On May 8, my friend Phil married his betrothed, Meredith. It was a delightful ceremony at a winery outside of Charlottesville, Virginia. The rehearsal dinner and reception took place nearby at Meredith’s parents’ house, a mere 18th century farm house. I wrote about some of this experience in my Cornhole Comeback post a few weeks ago.
A couple months before the wedding, I decided to brew up a beer to bring to the rehearsal dinner as my wedding gift. What do you expect from a homebrewer, His and Her Pillowcases for Lovers?
The rehearsal was going to be a casual, outdoor barbeque with a wide range of guests, so something light was in order. I’m usually one for trying to push people’s palates and challenge them to try something new, but I thought I would use this opportunity to try something new myself: brewing a session beer.
As I started to look through style guides and recipes for lighter beers, I came across the old standbys like pale ales, english bitters, brown porters and the like. Then I stumbled across a style I don’t believe I’ve seen commercially, but sounded like it fit the bill: english summer ale.
According to the Brewer’s Association style guide, an English-style Summer Ale is “light straw to golden colored with medium-low to medium bitterness, light to medium-light body, and low to medium residual malt sweetness… The overall impression is refreshing and thirst quenching.” Sounded good to me.
I set out to develop my recipe, and once I settled on my ingredients, I found it an incredibly easy and inexpensive beer to brew. Due to it’s light nature, it was easy on the malt and low in hops. I can see now why it’s so appealing for the big boys to push light beer on the public. Despite the low price, their margins are pretty good.
Not only was it easy to brew, but it fermented and finished very quickly. It was pretty much done fermenting in three days. I gave it a week in secondary to clarify then kegged it.
I think I’m going to continue on this session beer theme and try some other styles. I’m really digging the drinkability and low-cost, while still delivering a satisfying flavor. Next up will be a session porter. Stay tuned.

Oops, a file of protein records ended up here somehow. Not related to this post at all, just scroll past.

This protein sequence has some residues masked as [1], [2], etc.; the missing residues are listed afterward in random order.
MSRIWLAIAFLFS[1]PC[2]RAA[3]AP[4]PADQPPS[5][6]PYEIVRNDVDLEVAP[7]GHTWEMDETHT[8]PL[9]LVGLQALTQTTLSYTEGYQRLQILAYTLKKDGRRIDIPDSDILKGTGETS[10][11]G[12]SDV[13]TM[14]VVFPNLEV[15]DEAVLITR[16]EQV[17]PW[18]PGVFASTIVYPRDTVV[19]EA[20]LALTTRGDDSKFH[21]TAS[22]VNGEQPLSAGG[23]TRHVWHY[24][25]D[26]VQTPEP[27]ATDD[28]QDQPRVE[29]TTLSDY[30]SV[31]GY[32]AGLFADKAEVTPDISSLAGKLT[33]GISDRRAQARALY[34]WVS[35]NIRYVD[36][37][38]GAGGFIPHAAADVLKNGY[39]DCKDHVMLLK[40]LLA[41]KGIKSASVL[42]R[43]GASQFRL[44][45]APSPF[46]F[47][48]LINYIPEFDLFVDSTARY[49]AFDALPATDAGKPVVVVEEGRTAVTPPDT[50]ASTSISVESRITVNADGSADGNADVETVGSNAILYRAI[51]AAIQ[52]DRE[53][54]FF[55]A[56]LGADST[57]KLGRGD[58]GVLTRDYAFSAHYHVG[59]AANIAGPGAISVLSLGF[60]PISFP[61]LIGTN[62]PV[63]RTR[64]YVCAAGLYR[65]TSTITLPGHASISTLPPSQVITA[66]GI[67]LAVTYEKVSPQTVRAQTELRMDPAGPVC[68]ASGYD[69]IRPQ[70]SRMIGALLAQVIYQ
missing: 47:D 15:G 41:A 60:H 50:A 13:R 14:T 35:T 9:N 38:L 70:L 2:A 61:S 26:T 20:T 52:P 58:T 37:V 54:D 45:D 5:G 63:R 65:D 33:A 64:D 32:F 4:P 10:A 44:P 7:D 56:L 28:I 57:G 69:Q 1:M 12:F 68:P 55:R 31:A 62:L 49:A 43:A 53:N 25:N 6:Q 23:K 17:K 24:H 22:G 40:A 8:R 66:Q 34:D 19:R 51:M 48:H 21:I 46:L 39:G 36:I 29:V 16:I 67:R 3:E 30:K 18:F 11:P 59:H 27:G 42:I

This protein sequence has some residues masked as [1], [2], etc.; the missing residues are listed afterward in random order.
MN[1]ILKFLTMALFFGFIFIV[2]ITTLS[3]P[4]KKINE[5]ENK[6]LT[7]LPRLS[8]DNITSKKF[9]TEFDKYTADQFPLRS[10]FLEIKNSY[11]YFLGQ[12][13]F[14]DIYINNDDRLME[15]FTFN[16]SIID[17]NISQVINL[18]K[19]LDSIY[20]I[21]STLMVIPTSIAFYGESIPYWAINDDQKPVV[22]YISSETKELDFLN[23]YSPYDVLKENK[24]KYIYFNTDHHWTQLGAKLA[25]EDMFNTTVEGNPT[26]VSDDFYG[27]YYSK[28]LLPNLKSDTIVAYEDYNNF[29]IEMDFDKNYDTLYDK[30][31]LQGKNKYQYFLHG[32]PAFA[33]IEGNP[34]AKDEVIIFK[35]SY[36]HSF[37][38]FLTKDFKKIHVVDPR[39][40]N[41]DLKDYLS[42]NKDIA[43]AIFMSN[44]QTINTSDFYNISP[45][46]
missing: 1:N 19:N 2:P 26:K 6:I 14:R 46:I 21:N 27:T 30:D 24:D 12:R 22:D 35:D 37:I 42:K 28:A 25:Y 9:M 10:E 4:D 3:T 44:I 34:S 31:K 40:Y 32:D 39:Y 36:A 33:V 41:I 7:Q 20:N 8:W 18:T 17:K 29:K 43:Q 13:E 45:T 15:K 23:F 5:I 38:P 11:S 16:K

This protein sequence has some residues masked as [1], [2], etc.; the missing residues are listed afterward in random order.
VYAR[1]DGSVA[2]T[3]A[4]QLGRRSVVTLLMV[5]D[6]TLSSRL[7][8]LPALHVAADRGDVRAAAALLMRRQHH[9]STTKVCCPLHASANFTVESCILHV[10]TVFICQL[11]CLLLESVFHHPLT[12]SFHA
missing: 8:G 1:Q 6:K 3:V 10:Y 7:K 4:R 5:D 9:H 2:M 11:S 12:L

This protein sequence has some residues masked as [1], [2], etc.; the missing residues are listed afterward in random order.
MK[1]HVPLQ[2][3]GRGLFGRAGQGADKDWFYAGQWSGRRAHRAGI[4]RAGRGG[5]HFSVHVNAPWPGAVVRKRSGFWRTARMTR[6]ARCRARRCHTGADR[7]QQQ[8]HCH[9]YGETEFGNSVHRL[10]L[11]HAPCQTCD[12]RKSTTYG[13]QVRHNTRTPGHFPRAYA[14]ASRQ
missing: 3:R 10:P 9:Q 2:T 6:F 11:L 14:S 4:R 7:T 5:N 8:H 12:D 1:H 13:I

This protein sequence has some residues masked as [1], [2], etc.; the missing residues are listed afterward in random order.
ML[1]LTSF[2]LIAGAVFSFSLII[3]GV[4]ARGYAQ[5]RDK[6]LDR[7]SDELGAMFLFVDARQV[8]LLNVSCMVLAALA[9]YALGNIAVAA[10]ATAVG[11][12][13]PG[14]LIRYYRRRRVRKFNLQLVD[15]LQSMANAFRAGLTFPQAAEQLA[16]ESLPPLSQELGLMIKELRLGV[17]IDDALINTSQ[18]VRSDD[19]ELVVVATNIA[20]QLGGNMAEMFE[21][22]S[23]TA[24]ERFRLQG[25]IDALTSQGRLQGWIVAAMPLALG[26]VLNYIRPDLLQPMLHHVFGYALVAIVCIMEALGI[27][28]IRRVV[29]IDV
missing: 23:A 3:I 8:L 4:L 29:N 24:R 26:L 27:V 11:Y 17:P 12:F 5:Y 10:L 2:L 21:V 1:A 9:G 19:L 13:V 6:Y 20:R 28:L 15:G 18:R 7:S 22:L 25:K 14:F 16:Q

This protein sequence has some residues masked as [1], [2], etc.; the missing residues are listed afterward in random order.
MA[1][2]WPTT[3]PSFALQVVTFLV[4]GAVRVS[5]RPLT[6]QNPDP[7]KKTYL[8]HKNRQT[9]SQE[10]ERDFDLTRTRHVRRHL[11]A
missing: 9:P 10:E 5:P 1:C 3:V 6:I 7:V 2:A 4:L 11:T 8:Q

So where did the name come from? I’ll give you the abbreviated version of the story. Our friend Phil has a rich and colorful history within our circle of friends. Some people, such as Phil, seem to easily attract and retain nicknames. Among the half-dozen or so I can think of off the top of my head, one is “English Phil.” He earned this nickname from the photograph below.
Over a New Year’s Eve gathering a few years back, we stayed at a mountain house in Asheville. One particular afternoon, while most of us were already slinging beers, Phil sat fireside drinking tea. We thought this highly amuzing and thus dubbed him English Phil, because, well, it just seemed like the English thing to do.
Years later, the nickname remains, and it seemed the perfect name for Phil’s wedding beer.
About the Beer
English Phil’s Summer Ale is a light, straw-colored ale with a white, foamy head. The head lingers nicely for several minutes after pouring.
The body is light, but present. It’s not watery and actually has some substance to it for such a light beer. The aroma is bready and subtle. No hops present.
The flavor is crisp with a toasted malt character. No hops in the forefront, though there is a very slight, nearly imperceptible bitterness on the back end. It finishes clean without a lot of aftertaste.
Overall, it does what it set out to do. It’s light, clean and highly drinkable. I actually like the flavor, and for a light beer I feel like it brings a subtle malt complexity that is absent from your standard American Golden Lager.
If I were to do it again, which I probably will at some point, I think some hop flavor and aroma would be a nice touch, but just enough to perceive, not so as to take away from the malt.
Recipe to make 10 gallons
12 lbs Maris Otter
0.5 lbs caravienne
0.5 lbs honey malt
0.5 lbs carapils
0.15 lbs special B
1.25 oz Willamette (60 min)
1.0 oz Willamette (20 min)
1.5 oz Willamette (0 min)
Wyeast 1098 British Ale
Original Gravity: 1.040
Final Gravity: 1.014